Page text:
Silo foods, a wholly owned subsidiary of the Grain Marketing Board has opened 84 shops nationwide with the goal of availing cheaper commodities to the consumer. Silo, which operates as a fully fledged commercial business started the process from 1 April 2019. They have also opened additional satellite shops that are already operational

According to the Herald the shops stock items such as mealie-meal, rice and samp among others. As the shops were established to stabilize prices of basic commodities they do offer cheaper alternatives for their in house-branded products.

The theoretical unbundling of Silo from the GMB has been lauded by Information, Publicity and Broadcasting Minister Monica Mutsvangwa as the pay off of the Public Enterprise Reform Programme. Government has since injected ZWL$70 million and plans to invest another US$95 million over a three year period to ensure the viability of the project.

We’ve seen this before

This approach isn’t new, perhaps it is a little fine-tuned but bears little difference from former Reserve Bank Governor Gideon Gono’s Basic Commodity Supply Side Intervention (BACOSSI) – a catastrophic failure in its time. The key differences between the Silo initiative and Gonos idea are the involvement in processing that Silo does they are not simply selling the same product cheaper. However, this approach does nothing to tackle the ultimate problems from its predecessor as they can still be taken advantage of. Given conditions are fast approaching the same conditions that existed in the 2000s.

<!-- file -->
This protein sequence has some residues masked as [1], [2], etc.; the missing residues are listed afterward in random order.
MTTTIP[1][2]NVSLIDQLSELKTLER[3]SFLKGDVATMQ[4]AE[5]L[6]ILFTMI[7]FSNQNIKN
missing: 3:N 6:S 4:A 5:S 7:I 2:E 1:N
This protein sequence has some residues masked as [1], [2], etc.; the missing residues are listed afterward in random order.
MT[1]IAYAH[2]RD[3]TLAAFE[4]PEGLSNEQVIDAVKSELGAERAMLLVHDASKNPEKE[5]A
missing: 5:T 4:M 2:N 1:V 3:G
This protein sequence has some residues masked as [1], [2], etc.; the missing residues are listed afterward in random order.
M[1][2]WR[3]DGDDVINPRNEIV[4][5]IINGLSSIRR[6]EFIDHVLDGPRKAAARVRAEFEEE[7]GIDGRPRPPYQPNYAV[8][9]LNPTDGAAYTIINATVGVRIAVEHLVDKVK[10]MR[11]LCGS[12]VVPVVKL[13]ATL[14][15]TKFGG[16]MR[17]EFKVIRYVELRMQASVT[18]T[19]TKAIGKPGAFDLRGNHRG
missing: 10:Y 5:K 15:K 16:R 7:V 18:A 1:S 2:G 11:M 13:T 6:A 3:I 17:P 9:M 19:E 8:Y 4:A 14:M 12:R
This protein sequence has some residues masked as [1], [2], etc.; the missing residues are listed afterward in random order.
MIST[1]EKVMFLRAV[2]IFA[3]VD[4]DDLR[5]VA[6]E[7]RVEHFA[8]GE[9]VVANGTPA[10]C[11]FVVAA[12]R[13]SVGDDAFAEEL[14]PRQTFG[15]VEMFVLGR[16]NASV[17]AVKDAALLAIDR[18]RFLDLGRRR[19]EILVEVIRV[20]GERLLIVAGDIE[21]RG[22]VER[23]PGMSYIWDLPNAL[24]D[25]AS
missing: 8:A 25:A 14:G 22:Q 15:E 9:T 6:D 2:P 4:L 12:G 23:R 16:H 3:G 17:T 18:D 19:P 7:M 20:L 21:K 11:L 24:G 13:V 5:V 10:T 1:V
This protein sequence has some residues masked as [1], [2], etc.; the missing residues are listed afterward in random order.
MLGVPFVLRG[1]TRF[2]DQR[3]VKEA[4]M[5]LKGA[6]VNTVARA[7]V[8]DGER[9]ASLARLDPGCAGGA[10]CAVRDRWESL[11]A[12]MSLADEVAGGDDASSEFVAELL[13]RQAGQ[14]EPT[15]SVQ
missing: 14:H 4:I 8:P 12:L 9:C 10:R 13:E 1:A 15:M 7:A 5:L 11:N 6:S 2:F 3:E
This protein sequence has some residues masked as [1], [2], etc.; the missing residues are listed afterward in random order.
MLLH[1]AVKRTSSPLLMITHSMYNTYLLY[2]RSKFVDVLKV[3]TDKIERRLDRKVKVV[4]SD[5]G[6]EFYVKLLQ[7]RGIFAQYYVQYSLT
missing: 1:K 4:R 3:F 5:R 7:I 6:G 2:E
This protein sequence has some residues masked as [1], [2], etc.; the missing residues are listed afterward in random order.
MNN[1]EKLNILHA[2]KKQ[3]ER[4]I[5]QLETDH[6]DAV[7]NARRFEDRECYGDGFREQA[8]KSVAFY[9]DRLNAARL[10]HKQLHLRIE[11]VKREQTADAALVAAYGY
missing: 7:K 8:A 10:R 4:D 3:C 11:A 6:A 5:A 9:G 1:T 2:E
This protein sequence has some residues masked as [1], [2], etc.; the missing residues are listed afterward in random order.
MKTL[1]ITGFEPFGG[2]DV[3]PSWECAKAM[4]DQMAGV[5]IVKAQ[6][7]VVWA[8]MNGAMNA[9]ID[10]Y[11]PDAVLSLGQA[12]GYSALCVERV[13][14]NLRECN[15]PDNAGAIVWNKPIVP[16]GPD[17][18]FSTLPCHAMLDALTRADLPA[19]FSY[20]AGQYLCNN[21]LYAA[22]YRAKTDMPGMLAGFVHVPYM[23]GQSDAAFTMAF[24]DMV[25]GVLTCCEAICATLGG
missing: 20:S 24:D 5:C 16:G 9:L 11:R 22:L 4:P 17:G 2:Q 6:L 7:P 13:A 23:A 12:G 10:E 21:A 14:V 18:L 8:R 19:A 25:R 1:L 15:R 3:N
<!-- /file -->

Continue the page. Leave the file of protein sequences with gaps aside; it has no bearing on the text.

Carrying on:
Recently social commentators and journalists unearthed a scandal at the GMB in which the management at their depots (the same depots Silo uses) we’re taking advantage of a pricing inconsistency where the GMB paid more for maize, for example, than it sold it for. Depot managers were selling depot maize to each other recording profits which they pocketed in the process but also gravely overstating the grain reserve. Perhaps resources dedicated to Silo May have been better used simply plugging the leaks in the bucket before adding water to it.

A recent example that is relatable is the ZUPCO situation at a time when fuel price increased by 50% the fares were slashed by 50%. Commuters celebrated until the other shoe dropped as private operators had increased prices in line with the fuel price increase. Commuters waited for hours on end for ZUPCO which simply does not have the capacity to handle all consumers yet. Passengers jumped into buses through windows as shown by videos circulating social media. The business model is not sustainable long run. It is unclear how the buses are being paid for but it is highly unlikely ZUPCO is earning enough money to pay for them.

The crux of the matter comes down to viability. Silo is set to suck US$95 from the government, taxpayers to be earnest. Ultimately the consumer is hurt more when the tax revenue which could be used to revive hospitals and water infrastructure is used to subsidize cheaper yet largely unavailable commodities. In the immediate term, the cheaper prices are appreciated but the long term results are things such as the 2% tax.